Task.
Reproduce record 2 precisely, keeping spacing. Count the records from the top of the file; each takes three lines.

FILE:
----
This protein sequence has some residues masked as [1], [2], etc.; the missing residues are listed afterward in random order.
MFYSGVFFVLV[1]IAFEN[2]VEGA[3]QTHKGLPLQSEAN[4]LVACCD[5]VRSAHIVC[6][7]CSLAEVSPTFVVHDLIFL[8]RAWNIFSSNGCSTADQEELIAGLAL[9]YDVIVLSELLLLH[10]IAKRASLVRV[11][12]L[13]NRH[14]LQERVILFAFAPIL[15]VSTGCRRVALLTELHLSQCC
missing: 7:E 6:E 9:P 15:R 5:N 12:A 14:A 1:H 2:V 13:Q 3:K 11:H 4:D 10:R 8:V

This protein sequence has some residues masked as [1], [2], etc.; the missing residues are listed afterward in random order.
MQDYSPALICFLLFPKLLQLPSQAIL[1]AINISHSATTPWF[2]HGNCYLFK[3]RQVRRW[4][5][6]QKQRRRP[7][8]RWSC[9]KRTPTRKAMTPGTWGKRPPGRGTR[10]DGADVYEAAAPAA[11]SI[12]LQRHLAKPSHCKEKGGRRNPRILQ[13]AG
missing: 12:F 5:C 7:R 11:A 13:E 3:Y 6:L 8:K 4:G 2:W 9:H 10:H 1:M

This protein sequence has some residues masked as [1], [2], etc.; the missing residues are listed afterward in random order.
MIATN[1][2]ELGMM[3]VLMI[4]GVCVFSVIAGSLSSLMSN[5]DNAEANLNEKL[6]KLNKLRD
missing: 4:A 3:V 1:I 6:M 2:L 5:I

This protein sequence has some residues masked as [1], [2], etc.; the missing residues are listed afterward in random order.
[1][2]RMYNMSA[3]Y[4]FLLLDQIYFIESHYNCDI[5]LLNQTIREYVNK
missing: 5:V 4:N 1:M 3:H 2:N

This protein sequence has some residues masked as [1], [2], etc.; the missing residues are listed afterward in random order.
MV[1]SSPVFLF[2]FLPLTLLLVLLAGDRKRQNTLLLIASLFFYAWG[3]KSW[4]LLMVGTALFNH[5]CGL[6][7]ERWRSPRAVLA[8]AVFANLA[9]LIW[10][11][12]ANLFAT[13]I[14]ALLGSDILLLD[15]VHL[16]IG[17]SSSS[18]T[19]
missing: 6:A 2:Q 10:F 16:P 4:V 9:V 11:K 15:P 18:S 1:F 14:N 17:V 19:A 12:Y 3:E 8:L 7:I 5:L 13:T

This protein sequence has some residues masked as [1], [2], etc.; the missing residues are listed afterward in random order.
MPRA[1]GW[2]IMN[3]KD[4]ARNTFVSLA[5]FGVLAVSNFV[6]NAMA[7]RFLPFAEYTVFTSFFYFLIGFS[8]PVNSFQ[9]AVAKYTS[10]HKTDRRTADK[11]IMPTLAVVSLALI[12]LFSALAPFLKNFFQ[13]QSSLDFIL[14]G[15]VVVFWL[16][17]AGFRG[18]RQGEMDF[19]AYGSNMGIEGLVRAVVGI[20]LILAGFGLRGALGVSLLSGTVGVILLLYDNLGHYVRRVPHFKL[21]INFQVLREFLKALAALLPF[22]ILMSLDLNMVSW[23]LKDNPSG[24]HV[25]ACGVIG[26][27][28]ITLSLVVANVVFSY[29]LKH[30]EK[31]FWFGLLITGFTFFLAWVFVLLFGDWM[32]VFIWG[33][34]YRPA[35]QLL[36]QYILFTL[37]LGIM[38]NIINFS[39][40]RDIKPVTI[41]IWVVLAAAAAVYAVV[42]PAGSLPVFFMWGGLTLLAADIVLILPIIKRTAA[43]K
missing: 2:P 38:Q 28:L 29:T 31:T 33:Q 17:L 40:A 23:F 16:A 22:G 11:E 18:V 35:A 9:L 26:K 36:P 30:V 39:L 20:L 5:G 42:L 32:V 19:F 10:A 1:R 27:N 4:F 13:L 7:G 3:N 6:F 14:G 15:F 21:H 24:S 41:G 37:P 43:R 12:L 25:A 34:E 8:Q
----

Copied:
This protein sequence has some residues masked as [1], [2], etc.; the missing residues are listed afterward in random order.
MQDYSPALICFLLFPKLLQLPSQAIL[1]AINISHSATTPWF[2]HGNCYLFK[3]RQVRRW[4][5][6]QKQRRRP[7][8]RWSC[9]KRTPTRKAMTPGTWGKRPPGRGTR[10]DGADVYEAAAPAA[11]SI[12]LQRHLAKPSHCKEKGGRRNPRILQ[13]AG
missing: 12:F 5:C 7:R 11:A 13:E 3:Y 6:L 8:K 4:G 2:W 9:H 10:H 1:M